2. thanks.  Was 7.1 two hours post prandial…which is 127.8 mg/dL.  Which I would say is on the high side…but maybe not after such a heavy carb load.  I will take it fasting in the morning the next few mornings and then some different meals too.  Normally I don’t eat that many carbs at all…but I figured it would be interesting to see how my body is “coping” with that many carbs.
    Thanks again!  Your blog seriously rocks!

  3. I’m so confused!!
    I have also been curious about my blood sugar levels as when I was pregnant the second time and had the Oral glucose test at 28 weeks.  It showed I was hypoglycemic.  But no one ever has checked me not pregnant.
    So…I bought a glucose monitor today.  Ate a large carbohydrate meal and tested one hour after eating….it was 4.3 mmol/L!  Which translates to 77.5 mg/dL!  That’s one hour after a heavy carb meal of 93 g of carbohydrate.
    What gives?  I am going to test in one more hour to see what it is at 2 hours post prandial…

    • Sounds suspicious. When we look at blood sugar, patterns are more important than single readings. Take your fasting BS for a few days in a row, as well as 1- and 2-hour post-prandial readings with different types of food. Then we’ll see what pattern emerges. If you are persistently hypoglycemic, you definitely need to address it.

  4. My thyroid was destroyed some time ago, and I depend on Synthroid. Years of stress, also wore my adrenals out, and doctors just pooh pooh that when I suggest it to them. If you don’t have a measurable disease, you get no help from almost all doctors. I say this from years of having many doctors, always the same results.

  5. Great Post!! I have to eat mostly SCD. I have Celiacs and Crohn’s, but even gluten-free grains give me fatigue and sugar cravings. I’ve been wanting to figure out what my issue with grains is, and have been tempted to get a glucose meter after reading Blood Sugar 101. I had no idea my thyroid could be involved in this too. In fact, before your articles I really did not know much about the thyroid. Wow, I wonder how many thyroids the food pyramid has destroyed!

  6. ok, I’m cool with eating eggs but have cut back consumption of eggs and nightshades due to Cordain’s work in Paleo nutrition with people with auto-immune disorders.
    I think I am the 70% that won’t be able to raise my cholesterol with diet….
    So no more fish oil? I googled foods with high saturated fat…and as you are probably well aware I got nothing but the SAD pushed…so crazy. (I’ve read good calories, bad calories, so I am not buying their junk).
     
    Other suggestions for reducing inflammation? I took the ALCAT two weeks ago and showed a reaction to 50 different foods. (in addition to what I already knew of wheat and dairy).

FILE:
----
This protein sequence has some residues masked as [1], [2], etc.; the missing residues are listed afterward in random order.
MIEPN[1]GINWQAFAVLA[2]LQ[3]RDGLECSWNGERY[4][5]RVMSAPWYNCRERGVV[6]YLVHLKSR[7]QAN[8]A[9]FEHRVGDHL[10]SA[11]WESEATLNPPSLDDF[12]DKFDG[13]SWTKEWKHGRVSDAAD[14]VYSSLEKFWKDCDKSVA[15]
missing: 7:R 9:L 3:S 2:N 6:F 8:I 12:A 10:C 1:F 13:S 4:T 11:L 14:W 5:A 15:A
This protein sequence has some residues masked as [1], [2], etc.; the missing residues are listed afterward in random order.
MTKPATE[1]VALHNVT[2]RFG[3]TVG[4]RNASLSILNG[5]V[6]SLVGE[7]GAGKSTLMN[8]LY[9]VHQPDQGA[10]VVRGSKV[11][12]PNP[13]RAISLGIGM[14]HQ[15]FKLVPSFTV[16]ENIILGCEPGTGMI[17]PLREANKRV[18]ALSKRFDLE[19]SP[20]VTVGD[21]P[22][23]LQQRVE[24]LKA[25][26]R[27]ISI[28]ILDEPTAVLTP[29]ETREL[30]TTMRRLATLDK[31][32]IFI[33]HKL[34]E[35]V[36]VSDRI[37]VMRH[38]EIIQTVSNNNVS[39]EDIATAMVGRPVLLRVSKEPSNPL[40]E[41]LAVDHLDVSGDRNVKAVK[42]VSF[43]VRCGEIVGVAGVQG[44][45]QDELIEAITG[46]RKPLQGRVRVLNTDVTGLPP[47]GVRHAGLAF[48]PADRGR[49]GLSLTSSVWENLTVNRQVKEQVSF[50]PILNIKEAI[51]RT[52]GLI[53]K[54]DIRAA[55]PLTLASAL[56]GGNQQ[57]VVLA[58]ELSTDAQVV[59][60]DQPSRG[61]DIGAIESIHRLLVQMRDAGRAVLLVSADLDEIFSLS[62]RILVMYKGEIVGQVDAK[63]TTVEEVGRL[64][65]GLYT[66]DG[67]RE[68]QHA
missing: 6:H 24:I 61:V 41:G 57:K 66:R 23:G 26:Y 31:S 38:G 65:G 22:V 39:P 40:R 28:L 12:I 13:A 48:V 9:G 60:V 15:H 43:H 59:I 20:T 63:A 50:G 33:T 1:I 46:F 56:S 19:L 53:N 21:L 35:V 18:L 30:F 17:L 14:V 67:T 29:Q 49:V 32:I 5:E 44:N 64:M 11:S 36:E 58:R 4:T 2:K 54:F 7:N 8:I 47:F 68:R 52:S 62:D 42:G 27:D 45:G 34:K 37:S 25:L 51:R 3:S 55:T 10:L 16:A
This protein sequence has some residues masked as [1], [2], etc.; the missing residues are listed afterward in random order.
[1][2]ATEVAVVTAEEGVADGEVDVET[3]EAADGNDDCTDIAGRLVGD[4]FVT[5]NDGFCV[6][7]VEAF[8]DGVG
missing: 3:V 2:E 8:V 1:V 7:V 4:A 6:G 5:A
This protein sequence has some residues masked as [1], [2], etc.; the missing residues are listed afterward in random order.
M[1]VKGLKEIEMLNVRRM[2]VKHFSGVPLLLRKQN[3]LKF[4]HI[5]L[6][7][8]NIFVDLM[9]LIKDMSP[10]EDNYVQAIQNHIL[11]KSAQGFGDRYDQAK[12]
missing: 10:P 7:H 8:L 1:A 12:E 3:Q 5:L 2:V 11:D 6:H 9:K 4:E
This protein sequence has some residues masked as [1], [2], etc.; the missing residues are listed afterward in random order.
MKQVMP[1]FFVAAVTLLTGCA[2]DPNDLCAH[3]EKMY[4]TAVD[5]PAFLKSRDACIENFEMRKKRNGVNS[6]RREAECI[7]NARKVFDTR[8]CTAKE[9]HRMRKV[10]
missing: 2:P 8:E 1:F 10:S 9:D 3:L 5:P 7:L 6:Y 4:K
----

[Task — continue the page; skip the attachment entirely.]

I think my immune system is stronger than terminator…I never get sick….and my body perceives everything as a threat. including sadly my thyroid…..
     

    • If you’re concerned about a potential reaction to eggs, limit your consumption to yolks. When people are sensitive to them, it’s almost always to the whites.

      EPA & DHA are both anti-inflammatory, and can help improve hormone receptor site sensitivity, so I wouldn’t cut it out. Good sources of saturated fat are butter, cream, ghee, coconut oil, palm oil and beef tallow. I respect Cordain and his work, but I don’t necessarily agree with him on dairy – especially the milk-fat products like butter and cream, which are exceptionally nutrient-dense and healthy, especially for someone in your predicament. My sense is you need more nourishment, and it’s hard to come up with more nourishing foods than egg yolks, butter, and cream.

      I don’t believe in the food allergy tests. There are a number of problems with them, and I don’t think they’re accurate. The only way to really determine food sensitivities is an elimination/provocation protocol. Even then, most people find that when they heal their gut, they are able to tolerate foods they were sensitive to before.

      I’d suggest investigating the GAPS diet (www.gapsdiet.com) as a means of addressing some of your issues. It’s the best method I know of for restoring gut mucosal barrier integrity and reducing intestinal inflammation.

    • Just want to emphasize again, though, that my sense is reducing stress and balancing your adrenals is going to be the key to your recovery. When I say stress, I’m using the term in a broad sense – physiological (overtraining, leaky gut, inflammation, etc.), psychological and emotional. Stress causes something called the “pregnenolone steal” (Google it to learn more), where pregnenolone, the precursor to all sex hormones, is preferentially diverted to cortisol production. This is an evolutionary response. Cortisol raises blood sugar levels so we can produce more ATP (energy), which is necessary in times of stress (fight or flight). But if this happens persistently, there’s no pregnenolone left over to make the other vital hormones (like DHEA, estrogen, testosterone, aldosterone). This is probably why you haven’t had a period for several months.